# Using A260/A280 Ratios to Assess Purity of Nucleic Acids

## Introduction

A260/A280 ratio is a standard procedure that is often used to evaluate the purity of nucleic acid samples.

Initially described by Christian and Warburg, this process was developed to determine the purity of protein even when contamination is present in nucleic acid. Today, this procedure is being used to determine the purity of samples containing nucleic acid [1]. The A260/A280 ratio is based on the Beer-Lambert Law:

OD = eCb (1)

Where optical density (OD) refers to the product of extinction coefficient (e), the sample concentration C) and the optical pathlength (b).

A 1 cm optical pathlength is often utilized in spectrophotometers. As a result, one can overlook the pathlength and the extinction coefficients can be elucidated as an absorbance value at a particular concentration, as shown the following equation.

e = OD/C (2)

Standard extinction coefficients, which are often accepted for 1 mg/ml solutions of nucleic acid at 280 nm and 260 nm, are 10 and 20, in that order. Likewise, the extinction coefficient values for proteins at 280 nm and 260 nm at 1 mg/ml concentration are 1.00 and 0.57, respectively.

Therefore, in the case of nucleic acid samples, a higher absorbance would be anticipated at 260 nm than at 280 nm, while in the case of a protein sample, it would be the inverse.

Using these extinction coefficients, pure nucleic acids would have an A260/A280 ratio of 2.0, while an A260/A280 ratio of 0.57 would be exhibited by the protein sample.

Samples containing a combination of DNA and protein would be influenced by both macromolecules. In order to predict the hypothetical A260/A280 ratio for samples containing a mixture of nucleic acid and DNA, the following formula can be used:

Where %N and %P refer to the percentage of nucleic acid and protein, respectively and n and p subscripts indicate the extinction coefficients of nucleic acid and protein.

## Materials and Methods

For the experiment, E. coli bacteria strain DH5 a, containing the pUC19 plasmid, were cultured in Luria broth (LB) media at 37°C. Alkaline lysis and cesium chloride gradient banding processes, as illustrated by Maniatis et al., were used to separate and purify the plasmid DNA [3].

Eco RI was used to digest the purified genomic herring sperm DNA. This was followed by organic phenol/chloroform/isoamylalcohol or PCI extraction, ethanol precipitation, and then rehydration at a final concentration of 400 µg/ml.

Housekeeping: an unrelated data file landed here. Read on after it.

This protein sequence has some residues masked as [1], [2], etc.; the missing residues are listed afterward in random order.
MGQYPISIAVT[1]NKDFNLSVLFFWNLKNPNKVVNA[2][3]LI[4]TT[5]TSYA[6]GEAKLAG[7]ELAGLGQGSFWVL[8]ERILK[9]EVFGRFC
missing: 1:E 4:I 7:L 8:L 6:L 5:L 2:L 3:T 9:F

Purified bovine serum albumin (BSA) fraction V, Sigma catalogue number A-2153, was dissolved in distilled water at 400µg/ml concentration and then filter sterilized. A Lambda 3B spectrophotometer (Perkin Elmer) was used to make spectrophotometric measurements with 1 nm band-pass setting.

Using matched Hellma quartz 1 cm cuvettes, the samples were blanked on water. BioTek’s PowerWave scanning microplate spectrophotometer was used to make microplate measurements, using Costar UV transparent microplates, catalogue number 3635. Samples were blanked at each wavelength by pre-reading the plate at both wavelengths and subtracting the empty plate absorbance.

## Results

Figure 1 data shows the peak absorbance of pure DNA and protein solutions, as well as a mixture of the two macromolecules. Each moiety demonstrates overlapping, but discernible peaks, with the peak in absorbance for DNA at 257 nm and for BSA protein at 277 nm.

The protein sample also demonstrates a very high value below 240 nm that rapidly declines by 245 nm and most likely represents the absorbance of the peptide bonds in protein.

A 10:1(w/w) mixture DNA:protein results in a peak absorbance of 259 nm and an absorbance profile very similar in shape as that demonstrated by pure DNA with a small increase at wavelengths below 240 nm and represents a sum of the two absorbance patterns of the macromolecules. The absorbance of all three samples falls to near zero above 300 nm (data not shown)

Figure 1. Absorbance profiles of DNA and proteins samples from 240 to 290 nm. The absorbance of purified plasmid DNA (80mg/ml); 3mg/ml aqueous bovine serum albumin (BSA) solution; or a 10:1 (w/w) DNA to protein mixture in aqueous solution was determined in 1nm increments from 240nm to 290nm using a Perkin Elmer Lambda 3B spectrophotometer. Similar measurements were made using a 3mg/ml aqueous bovine serum albumin (BSA) solution.

It is possible to determine the 'A280 ratio' profile,, by dividing the normalized absorbance at multiple wavelengths by the value acquired at 280nm. After performing this calculation and plotting for pure DNA, a curve with a peak at 260 nm wavelength is produced, as shown in Figure 2.

Similar to the extinction coefficients value expected for nucleic acids, the extinction coefficient value at this peak is 1.99, which is near to the hypothetically predicted value of 2.0.

Similarly, protein only samples show a peak at 280 nm, indicating the highest absorbance of proteins at this specific wavelength. The sample comprising the DNA/protein mixture demonstrates a profile that is very similar in shape as that shown by pure DNA. However, this sample has relatively lower values, in spite of having matching quantities of nucleic acid in both samples.